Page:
23 years later and money is still messed up.
Trader Jake (Shia LaBeouf) tries to mend the broken relationship between his fiancée, Winnie (Carey Mulligan), and her father, Gordon Gekko (Michael Douglas), while avenging the fate of his mentor, Lou (Frank Langella), by getting close to Wall Street’s new megalomaniac, Bretton James (Josh Brolin).
After seeing the first Wall Street, I realized just how much things with money in today’s world hasn’t changed at all really. However, it seems the cheese factor for this type of material hasn’t either.
Director Oliver Stone has always been a favorite director of mine because he always knows how to make any story seem interesting with his great use of style but here he shows that those skills are starting to fall apart. Stone relies too much on montages, almost the same ones we saw from the first one, and quick cuts that try to bring off some sign of rapidness in the Wall Street world but overall none of it actually works.
Having this film set in the time of the 2008 financial crisis seemed like a perfect move for this story but it doesn’t really actually explore that nor does it actually try to explore the relationship between Gekko and his daughter, or any other story for that matter. Basically all the little sub-plots here and there seem totally forced and actually muddled in the end since it doesn’t really seem like Stone knows what story to focus on the most or which one will have the most effect. So what he does is just have all the stories play out at once, but to no effect whatsoever.
With the first one too, the film showed a lot of the dark and mean sides to having business on Wall Street but none of that was really even here to glue me in by how gritty and bad everything is. The one-liners also don’t have the zing they once used to because it all seems so dated as if Stone were just trying to do what he did with the first one but none of it was actually funny or even catchy, just lame and at times just totally forced.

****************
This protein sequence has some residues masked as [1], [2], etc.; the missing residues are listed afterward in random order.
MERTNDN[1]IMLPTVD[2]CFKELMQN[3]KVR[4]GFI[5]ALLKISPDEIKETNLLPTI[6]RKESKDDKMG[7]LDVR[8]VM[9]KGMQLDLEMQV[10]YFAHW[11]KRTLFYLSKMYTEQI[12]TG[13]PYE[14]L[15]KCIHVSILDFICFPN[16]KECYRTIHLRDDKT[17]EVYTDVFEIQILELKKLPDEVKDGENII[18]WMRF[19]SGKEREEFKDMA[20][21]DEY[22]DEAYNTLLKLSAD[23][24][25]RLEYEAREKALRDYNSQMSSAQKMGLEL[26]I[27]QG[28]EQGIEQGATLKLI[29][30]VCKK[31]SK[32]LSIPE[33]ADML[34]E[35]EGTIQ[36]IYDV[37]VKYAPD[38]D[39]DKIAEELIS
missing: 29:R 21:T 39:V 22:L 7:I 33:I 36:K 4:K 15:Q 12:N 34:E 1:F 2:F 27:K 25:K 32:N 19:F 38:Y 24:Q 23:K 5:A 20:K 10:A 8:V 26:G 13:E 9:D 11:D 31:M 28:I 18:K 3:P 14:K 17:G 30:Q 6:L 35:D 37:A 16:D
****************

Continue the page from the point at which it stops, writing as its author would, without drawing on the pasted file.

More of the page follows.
However, my only real favorite thing about this film is the actual performances from the cast. Michael Douglas seems like a natural in his role as Gordon Gekko and plays the anti-hero here rather than the villain but still makes it all work. Douglas knows how to make bad seem cool in so many ways and it’s good to see him do what he does best here. The sad thing though is that it really just feels like him playing the same character, just a little bit older, a little bit wiser, and a lot more grumpier.
Shia LaBeouf is the real star here actually playing his soon to be son-in-law Jake, who works on Wall Street and just so happens to be in a relationship with a Wall Street legend’s daughter. I actually liked Shia in this role because I think he handles a lot of the financial talk really well and gives us that idea that he really can hold a film on his own it only matters if he’s given a good enough role. Carey Mulligan is good at displaying any emotion just by using her face as Winnie; Josh Brolin is good as this dickish rival hedge-fund manager, Bretton James; and Frank Langella is also very good in a small, but powerful role as Lewis Zabel, a man way past his time. There’s also a small performance from Susan Sarandon here as well as Jake’s mom that doesn’t even seem meaningful to the story at all but more just to have an Oscar winner on the set.
Consensus: The cast may help this get through most parts, but Wall Street: Money Never Sleeps has a crappy title (obviously), really piss-poor writing that doesn’t have any actual emotional depth or any connection to the characters, and has no real swift style that Oliver Stone has shown in many of his other films, especially the first Wall Street. A huge disappointment.